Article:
Cable is king, streaming is the apparent heir, and broadcast is dying…when it comes to dramas. Be it through statistics, essays or interviews, this much has been made exhaustively clear during the golden age of television; so much so it’s become an accepted fact both outside the industry and within it. How accepted? So much so that instead of laying out all the reasons cable has an advantage over broadcast in the drama department, we’re going to let Rob Lowe do it for us:
“I, at this moment, don’t really have much of an interest to do a drama on a network. I don’t think you can compete with what you can do on cable. I just don’t think it’s possible, just in terms of the stories you’re allowed to tell, the freedom of stories that they give you. It’s a really unfair advantage. I mean, it’s time to bring back the CableACE Awards because it really is [unfair]. You have to do 22 [episodes], you have to write to commercials, you have standards and practices, you have language restrictions, you have content restrictions. On cable, if it’s dramatic, you can do it. That’s an unfair fight.”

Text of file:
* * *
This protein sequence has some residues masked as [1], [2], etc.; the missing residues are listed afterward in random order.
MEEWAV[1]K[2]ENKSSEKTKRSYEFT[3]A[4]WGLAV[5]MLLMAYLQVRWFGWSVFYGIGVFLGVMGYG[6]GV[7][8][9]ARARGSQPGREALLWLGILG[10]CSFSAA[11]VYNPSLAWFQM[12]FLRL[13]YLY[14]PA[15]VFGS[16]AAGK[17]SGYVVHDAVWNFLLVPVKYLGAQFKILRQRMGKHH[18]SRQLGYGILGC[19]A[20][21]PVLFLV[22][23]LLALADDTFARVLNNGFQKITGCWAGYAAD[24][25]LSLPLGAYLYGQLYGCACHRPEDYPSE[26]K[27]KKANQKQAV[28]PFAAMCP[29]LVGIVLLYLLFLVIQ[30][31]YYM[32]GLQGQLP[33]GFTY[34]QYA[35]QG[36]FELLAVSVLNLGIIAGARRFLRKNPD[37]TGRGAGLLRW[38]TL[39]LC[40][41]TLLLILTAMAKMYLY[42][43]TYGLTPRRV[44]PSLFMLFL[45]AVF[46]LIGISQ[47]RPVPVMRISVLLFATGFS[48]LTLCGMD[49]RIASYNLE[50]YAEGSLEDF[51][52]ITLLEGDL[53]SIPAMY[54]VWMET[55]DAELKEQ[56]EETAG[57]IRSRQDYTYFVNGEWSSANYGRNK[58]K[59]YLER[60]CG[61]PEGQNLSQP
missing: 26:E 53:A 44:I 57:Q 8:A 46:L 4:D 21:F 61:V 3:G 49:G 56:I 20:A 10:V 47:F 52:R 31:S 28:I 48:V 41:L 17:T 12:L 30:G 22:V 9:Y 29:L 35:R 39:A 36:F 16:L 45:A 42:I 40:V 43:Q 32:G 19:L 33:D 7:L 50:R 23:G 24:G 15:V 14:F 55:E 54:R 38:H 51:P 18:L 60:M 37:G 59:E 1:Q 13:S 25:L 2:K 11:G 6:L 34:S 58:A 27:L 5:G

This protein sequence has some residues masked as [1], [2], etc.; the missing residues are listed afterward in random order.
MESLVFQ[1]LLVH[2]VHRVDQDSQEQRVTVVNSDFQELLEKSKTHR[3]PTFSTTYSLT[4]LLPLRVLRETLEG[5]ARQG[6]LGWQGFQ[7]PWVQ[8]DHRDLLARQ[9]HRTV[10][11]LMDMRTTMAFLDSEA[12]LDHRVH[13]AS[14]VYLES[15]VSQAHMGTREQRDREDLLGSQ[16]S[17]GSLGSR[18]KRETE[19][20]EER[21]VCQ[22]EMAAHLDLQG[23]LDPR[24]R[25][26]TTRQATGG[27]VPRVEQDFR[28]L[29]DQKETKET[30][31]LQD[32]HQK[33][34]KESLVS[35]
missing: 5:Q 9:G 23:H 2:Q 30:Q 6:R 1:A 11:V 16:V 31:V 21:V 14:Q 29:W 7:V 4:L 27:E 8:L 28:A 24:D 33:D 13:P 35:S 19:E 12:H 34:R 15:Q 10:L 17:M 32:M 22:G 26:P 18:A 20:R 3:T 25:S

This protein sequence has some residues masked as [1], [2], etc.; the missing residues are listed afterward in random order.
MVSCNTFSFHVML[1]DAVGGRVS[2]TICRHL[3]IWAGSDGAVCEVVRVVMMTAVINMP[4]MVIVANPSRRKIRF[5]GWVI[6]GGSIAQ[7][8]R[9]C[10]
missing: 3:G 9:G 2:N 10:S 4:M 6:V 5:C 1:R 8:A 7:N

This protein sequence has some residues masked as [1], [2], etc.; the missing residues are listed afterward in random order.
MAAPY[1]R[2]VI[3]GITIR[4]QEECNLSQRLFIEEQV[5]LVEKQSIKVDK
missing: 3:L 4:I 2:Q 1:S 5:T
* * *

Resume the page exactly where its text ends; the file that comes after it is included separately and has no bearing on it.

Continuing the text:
Lowe, a former star of and Emmy nominee for the NBC drama “The West Wing,” said the above when speaking to Indiewire at the Summer TCAs. He was in attendance to promote his new Fox comedy “The Grinder,” a clever send-up of courtroom dramas, but not a show dependent on tearing down its broadcast brethren to succeed (movies as well as cable series are just as guilty — pun intended). Mr. Lowe had no real motivation for saying the above, other than being asked about his ability to succeed on broadcast television while so many other big name actors make the move to cable or streaming. He’s simply reiterating an idea that’s become engrained in our culture as fact, no matter what the people behind “The Good Wife,” “Scandal,” “The Blacklist” and even Fox’s own “Empire” want us to believe.